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When Do Firms Prefer Individual Action to Collective Action in The Pursuit of Corporate Political Strategy? A New Perspective on Industry Concentration

Author

Listed:
  • Ozer Mine

    (SUNY Oneonta)

  • Lee Seung-Hyun

    (University of Texas at Dallas)

Abstract

In this study we advance the current research on corporate political strategy by examining how firms decide on their level of engagement in political action. This study proposes a contingency approach that identifies conditions in which firms prefer individual action to collective action in their pursuit of political strategy and introduces a framework that addresses this preference. Our results show that even in concentrated industries, a firm's preference of individual action over collective action varies when government contracts or research and development intensity are important considerations.

Suggested Citation

  • Ozer Mine & Lee Seung-Hyun, 2009. "When Do Firms Prefer Individual Action to Collective Action in The Pursuit of Corporate Political Strategy? A New Perspective on Industry Concentration," Business and Politics, De Gruyter, vol. 11(1), pages 1-23, April.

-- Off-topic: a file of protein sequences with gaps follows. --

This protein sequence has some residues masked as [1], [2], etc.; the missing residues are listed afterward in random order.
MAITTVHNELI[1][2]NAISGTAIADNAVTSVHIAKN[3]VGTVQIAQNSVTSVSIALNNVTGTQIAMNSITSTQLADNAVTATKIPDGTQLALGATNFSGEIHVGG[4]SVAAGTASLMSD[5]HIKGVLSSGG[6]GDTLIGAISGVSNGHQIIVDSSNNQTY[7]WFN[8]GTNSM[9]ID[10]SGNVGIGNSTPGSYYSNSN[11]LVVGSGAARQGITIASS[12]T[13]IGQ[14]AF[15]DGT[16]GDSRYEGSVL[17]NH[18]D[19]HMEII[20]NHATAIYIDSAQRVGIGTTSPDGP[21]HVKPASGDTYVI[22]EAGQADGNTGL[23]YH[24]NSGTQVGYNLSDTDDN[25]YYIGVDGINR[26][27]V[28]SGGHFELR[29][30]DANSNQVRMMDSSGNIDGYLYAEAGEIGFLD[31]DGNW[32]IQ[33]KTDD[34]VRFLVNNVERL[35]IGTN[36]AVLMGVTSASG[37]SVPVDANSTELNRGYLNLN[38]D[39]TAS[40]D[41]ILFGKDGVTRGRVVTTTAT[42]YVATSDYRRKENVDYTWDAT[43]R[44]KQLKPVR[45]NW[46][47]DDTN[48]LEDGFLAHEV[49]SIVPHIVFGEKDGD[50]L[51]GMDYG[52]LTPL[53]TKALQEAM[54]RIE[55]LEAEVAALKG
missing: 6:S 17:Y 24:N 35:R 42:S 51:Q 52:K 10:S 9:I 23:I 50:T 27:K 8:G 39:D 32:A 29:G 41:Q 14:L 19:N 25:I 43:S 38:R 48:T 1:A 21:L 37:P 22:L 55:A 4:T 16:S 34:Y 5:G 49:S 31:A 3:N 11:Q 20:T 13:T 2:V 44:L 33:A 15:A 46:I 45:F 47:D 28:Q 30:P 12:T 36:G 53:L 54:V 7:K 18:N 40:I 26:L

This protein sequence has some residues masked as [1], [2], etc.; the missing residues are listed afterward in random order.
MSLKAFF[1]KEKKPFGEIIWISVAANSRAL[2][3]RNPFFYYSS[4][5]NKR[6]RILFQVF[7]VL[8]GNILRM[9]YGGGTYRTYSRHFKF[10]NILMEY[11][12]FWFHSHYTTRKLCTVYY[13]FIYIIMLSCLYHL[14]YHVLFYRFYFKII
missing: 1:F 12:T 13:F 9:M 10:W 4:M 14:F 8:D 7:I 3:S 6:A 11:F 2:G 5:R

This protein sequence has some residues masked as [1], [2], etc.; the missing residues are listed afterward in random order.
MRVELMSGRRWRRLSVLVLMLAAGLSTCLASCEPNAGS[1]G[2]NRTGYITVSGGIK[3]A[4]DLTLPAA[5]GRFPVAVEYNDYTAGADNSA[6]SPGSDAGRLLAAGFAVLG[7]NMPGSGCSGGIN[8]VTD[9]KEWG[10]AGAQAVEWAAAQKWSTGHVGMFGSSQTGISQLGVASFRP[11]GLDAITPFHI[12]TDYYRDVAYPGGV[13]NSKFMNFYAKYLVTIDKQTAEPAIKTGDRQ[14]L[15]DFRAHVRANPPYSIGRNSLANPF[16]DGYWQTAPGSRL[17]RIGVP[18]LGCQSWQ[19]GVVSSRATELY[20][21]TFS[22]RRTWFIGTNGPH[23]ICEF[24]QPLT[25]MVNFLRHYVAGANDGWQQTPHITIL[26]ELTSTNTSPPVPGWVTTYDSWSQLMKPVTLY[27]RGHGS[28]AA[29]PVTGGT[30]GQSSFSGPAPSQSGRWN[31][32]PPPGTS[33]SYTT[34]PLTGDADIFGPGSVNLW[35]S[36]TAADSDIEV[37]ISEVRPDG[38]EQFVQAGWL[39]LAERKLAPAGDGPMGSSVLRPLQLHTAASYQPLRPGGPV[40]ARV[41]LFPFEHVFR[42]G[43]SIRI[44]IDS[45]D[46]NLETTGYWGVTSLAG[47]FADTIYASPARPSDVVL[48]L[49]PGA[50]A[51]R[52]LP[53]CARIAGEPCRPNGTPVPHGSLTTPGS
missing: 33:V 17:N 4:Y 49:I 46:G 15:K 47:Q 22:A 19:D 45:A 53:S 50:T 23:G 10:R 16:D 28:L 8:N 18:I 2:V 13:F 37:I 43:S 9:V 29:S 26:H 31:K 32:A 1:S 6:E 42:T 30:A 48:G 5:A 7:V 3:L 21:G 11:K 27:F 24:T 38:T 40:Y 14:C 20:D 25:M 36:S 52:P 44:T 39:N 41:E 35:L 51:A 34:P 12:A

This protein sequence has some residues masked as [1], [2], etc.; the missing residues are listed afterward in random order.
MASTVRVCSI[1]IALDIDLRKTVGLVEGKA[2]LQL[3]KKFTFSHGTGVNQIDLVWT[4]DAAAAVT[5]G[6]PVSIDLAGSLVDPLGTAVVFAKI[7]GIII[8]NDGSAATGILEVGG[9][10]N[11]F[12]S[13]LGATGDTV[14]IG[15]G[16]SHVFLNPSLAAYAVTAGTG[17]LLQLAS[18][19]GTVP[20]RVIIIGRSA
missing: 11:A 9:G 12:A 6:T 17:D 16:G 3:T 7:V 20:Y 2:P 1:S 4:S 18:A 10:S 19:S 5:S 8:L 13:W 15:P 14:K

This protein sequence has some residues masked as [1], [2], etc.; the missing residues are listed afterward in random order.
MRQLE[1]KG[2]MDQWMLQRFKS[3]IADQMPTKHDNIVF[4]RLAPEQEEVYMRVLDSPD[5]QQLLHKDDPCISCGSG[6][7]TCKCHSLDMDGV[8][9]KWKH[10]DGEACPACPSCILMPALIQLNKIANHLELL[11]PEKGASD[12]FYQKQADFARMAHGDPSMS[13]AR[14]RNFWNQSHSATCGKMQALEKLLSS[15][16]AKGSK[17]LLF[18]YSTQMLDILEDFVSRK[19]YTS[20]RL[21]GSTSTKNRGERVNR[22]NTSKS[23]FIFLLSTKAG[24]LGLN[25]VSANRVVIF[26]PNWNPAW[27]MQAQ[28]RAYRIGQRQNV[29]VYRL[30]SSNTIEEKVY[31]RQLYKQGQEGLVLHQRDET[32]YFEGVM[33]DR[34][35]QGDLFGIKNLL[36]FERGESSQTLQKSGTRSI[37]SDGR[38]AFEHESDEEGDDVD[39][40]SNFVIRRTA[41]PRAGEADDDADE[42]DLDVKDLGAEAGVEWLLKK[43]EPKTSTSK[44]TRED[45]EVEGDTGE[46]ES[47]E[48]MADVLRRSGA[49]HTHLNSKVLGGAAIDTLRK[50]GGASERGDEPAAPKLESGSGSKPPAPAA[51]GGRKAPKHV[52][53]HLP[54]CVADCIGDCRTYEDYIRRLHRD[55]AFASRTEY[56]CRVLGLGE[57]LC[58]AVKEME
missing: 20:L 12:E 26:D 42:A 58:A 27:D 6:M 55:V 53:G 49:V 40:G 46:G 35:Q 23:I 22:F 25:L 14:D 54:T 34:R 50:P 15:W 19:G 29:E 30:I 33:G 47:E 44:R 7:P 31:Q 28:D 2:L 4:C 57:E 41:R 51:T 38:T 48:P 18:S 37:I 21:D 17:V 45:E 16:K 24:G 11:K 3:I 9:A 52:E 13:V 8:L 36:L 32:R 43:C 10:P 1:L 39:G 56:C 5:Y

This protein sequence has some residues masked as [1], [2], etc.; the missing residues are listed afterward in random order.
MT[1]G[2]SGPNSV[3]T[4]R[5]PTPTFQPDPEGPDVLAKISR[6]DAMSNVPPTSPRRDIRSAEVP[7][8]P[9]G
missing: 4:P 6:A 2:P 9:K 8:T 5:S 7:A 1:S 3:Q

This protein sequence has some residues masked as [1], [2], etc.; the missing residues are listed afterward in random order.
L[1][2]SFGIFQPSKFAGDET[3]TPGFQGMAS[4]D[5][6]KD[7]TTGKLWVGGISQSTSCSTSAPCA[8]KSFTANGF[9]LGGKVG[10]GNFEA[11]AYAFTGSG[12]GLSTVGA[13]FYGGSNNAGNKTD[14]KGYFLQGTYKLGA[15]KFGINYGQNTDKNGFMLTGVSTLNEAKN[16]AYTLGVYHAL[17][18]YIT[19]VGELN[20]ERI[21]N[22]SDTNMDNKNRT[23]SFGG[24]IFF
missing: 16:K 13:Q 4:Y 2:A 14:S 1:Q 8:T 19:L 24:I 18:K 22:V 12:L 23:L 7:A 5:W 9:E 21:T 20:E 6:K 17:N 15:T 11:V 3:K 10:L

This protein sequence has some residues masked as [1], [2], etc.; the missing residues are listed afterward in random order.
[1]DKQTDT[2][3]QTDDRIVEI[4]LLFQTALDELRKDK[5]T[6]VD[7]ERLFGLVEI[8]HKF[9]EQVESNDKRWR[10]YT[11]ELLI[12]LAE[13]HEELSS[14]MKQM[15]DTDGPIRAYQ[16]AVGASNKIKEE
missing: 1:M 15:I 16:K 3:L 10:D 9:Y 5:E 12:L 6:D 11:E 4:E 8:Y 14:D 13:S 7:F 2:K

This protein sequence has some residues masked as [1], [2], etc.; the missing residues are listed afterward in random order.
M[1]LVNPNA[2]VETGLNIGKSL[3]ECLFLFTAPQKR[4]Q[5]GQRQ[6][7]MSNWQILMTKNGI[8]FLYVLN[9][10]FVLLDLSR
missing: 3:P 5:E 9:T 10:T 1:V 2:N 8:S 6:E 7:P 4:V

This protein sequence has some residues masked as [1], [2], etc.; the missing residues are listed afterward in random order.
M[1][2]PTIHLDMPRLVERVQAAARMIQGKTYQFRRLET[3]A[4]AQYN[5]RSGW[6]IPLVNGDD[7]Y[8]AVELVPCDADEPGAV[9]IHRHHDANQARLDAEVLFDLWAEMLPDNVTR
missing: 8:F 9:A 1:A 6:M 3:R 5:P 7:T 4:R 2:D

• Handle: RePEc:bpj:buspol:v:11:y:2009:i:1:n:4
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    Cited by:

    1. Barron, Andrew, 2011. "Exploring national culture's consequences on international business lobbying," Journal of World Business, Elsevier, vol. 46(3), pages 320-327, July.
    2. Ozer, Mine, 2010. "Top management teams and corporate political activity: Do top management teams have influence on corporate political activity?," Journal of Business Research, Elsevier, vol. 63(11), pages 1196-1201, November.
    3. Weymouth Stephen, 2013. "Firm lobbying and influence in developing countries: a multilevel approach," Business and Politics, De Gruyter, vol. 14(4), pages 1-26, January.

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